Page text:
The fitted data can be accessed using “results” where “results.model” and “results.P” return the fitted dipolar signal, and distance distribution results, respectively. To save the data to plot it elsewhere, the final two lines of code in panel one of Figure 2 can be used to save the fitted dipolar signal and distance distribution results, with associated uncertainties, respectively. The data is saved as a .txt file.
LongDistances exists only as a Windows executable program. Its installation requires the user to visit the Hubbell lab website (Altenbach, 2021b) and download the zip file containing all their offered software. Upon download, LabVIEW 2020 Runtime “lite” should be installed, alongside the LongDistances program. Full installation instructions are available on the web (Altenbach, 2021c), and a further readme document is available in the zip file for extra installation instructions. The version of LongDistances described here is v1073.
The LongDistances GUI consists of a series of tabs leading to different stages of the analysis. A workflow of this process can be seen in Figure 3. First is the “data” tab, here, the user’s data can be selected and imported to the program. The program’s accepted input files are Bruker Elexsys (.dta/.dsc) and ASCII formats. The next tab is entitled “select” and is where the time range for analysis is selected. LongDistances implements a largely mouse-based control so that to cut data from the time trace, the cursor can simply be used to cut data from either side of the DEER signal. Next, a background should be fit to the data in the “background” tab. The zero time is automatically calculated and applied to the data, but can be overwritten by the user, and the “find background” button should be pressed to fit a background. There are a number of background model options available. After a background has been determined, the user can navigate to the “distances” tab. Here, several fitting options are available, including Tikhonov regularization and a sum of Gaussians model-based approach, but the recommended process for distance distribution determination is the model-free method, which is described by the author as being similar to non-negative Tikhonov regularization. This approach uses a “smoothness” parameter. To determine the ideal value for this parameter, the user should use their own intuition and choose a value “by-eye”. The value should be one that smooths the resulting distribution but should not be so high a number that it causes the result to become over-broadened. The smoothness parameter can be altered by the user using the slider, text box or selecting a provided value.
FIGURE 3. LongDistances workflow. The package was developed in LabVIEW and is available as a Windows executable only. Data set shown is simulated noiseless, which was an ASCII file. For users using Elexsys type files, “Bruker Elexsys” should be selected in panel one in place of “ASCII”.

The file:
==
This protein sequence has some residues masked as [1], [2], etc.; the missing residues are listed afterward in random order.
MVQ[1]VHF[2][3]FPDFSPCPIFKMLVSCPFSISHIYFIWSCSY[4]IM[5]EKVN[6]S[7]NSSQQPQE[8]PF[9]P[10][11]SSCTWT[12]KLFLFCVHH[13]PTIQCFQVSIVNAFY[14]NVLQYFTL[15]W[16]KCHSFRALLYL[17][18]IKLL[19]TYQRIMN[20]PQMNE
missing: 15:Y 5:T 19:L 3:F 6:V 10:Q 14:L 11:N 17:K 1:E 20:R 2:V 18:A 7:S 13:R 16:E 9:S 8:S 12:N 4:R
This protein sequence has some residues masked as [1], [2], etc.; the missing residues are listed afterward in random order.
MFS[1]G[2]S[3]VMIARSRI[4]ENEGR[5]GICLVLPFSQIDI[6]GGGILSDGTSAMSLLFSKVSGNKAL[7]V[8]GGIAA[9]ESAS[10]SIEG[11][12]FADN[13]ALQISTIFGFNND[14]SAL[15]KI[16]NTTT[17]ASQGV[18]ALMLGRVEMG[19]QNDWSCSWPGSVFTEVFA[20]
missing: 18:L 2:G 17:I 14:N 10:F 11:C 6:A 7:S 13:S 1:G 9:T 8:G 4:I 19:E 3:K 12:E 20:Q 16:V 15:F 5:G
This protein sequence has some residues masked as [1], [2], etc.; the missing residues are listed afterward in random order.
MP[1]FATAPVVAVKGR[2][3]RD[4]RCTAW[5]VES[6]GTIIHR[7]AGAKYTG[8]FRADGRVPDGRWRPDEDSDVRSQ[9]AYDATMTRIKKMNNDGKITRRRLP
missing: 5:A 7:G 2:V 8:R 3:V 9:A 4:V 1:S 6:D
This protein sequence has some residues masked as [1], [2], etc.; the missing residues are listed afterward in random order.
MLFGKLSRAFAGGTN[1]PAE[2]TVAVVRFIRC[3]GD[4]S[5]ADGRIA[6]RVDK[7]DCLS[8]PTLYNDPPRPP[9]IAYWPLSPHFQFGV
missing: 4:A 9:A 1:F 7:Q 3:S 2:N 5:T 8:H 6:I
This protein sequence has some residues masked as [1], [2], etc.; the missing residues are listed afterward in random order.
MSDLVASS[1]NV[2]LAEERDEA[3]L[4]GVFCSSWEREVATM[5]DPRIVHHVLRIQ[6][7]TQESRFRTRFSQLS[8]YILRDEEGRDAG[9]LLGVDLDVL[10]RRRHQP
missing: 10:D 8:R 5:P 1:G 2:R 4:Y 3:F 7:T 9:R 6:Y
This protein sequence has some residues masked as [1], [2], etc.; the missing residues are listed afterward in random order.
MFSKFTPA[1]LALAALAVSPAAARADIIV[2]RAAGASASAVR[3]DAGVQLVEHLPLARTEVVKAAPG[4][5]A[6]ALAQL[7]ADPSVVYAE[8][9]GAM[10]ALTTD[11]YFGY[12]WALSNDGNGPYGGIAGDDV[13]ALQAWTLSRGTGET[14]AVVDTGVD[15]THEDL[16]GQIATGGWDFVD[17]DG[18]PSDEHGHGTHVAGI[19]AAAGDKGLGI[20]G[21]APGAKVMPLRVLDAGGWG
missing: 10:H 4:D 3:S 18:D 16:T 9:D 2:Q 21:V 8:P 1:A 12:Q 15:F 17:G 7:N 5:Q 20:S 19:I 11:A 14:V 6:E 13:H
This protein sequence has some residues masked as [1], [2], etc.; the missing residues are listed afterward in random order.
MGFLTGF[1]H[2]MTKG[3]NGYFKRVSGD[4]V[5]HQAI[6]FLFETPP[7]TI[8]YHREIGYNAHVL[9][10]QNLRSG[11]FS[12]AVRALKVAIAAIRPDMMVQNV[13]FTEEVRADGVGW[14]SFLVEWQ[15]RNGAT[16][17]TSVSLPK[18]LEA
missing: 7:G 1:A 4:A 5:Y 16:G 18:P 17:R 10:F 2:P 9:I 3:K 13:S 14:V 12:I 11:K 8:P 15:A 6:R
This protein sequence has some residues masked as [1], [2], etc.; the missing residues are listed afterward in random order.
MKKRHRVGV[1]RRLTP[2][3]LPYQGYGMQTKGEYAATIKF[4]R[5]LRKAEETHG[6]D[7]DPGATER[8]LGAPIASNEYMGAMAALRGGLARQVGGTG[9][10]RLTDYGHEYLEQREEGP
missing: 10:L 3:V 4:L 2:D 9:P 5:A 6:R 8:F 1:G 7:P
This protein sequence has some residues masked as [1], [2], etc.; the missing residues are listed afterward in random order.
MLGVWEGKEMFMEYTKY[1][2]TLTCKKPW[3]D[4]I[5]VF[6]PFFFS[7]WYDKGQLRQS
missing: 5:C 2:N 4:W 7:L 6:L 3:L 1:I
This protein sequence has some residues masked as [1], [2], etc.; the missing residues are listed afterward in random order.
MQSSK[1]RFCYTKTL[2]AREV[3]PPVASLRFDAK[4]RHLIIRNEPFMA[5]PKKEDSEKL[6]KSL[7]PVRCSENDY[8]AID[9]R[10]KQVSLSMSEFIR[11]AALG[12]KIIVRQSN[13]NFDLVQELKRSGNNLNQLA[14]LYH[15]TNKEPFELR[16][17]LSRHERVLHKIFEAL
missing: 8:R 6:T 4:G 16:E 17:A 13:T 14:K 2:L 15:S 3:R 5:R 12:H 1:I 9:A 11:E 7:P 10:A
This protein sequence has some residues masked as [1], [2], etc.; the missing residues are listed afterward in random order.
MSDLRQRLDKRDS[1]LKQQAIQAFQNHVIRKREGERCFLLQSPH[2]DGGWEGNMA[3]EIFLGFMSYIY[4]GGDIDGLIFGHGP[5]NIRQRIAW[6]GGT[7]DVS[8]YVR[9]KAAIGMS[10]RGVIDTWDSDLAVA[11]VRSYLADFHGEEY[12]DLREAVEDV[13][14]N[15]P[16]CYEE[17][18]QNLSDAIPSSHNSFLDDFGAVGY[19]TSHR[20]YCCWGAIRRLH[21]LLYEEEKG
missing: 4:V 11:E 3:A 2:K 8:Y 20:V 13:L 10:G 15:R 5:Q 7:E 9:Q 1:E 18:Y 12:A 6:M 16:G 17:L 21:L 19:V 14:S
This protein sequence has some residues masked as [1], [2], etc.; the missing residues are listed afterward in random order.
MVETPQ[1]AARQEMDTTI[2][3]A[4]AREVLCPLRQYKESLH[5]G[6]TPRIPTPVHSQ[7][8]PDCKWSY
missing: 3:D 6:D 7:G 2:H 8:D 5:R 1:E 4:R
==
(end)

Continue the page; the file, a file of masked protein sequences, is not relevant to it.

LongDistances offers the user the ability to calculate uncertainties on most fit parameters. Repeated analysis with varying parameters is carried out to determine the uncertainties in the data. This feature is available within the “error” tab. Finally, for future use of the results, five main outputs are provided upon saving the analysis. These are the named “filename_” followed either by DEER, DIST, DIST_ERROR, or RSLT, depending on what data the file contains, or the fifth output which is a .png.
DD is a Matlab-based analysis package specializing in Gaussian distributions (Brandon et al., 2012; Hustedt et al., 2021). The version of DD described here is 7C, which is available from (Hustedt, 2018) and includes an accompanying user manual.
The following procedure is illustrated as a workflow in Figure 4. DEER data is uploaded using the “Find” button in the “Data File” panel. It accepts input files in the form of Bruker Elexsys (.dta/.dsc) and ASCII. Automatically, DD will optimize the zero time and phase correction values, but a “process” option is also present that will re-calculate these values, which may be necessary. An example of an occasion where this may be necessary is post any truncation of the data, which can be achieved by typing values into the text boxes in the “Data File” panel. The user is then presented with a new pop-up window that shows the raw data and newly zero time and phase corrected result.
FIGURE 4. DD workflow. The package is Matlab-based and available on all operating systems. Data set shown is simulated noiseless, which was an ASCII file. No additional steps or changes are required for importing different file types.
The second and largest box within the GUI lets the user select the number of Gaussians they want to fit the data with, while the third box fits the background. The pre-selected background model assumes a three-dimensional distribution of spins. DD also gives the user the option to fit the background with a calculated model that takes into consideration the spin concentration and the excluded volume of the sample. After selecting the fitting process and parameters, which can be edited by typing values directly into the text boxes, the data is fit by pressing the green “FIT” button.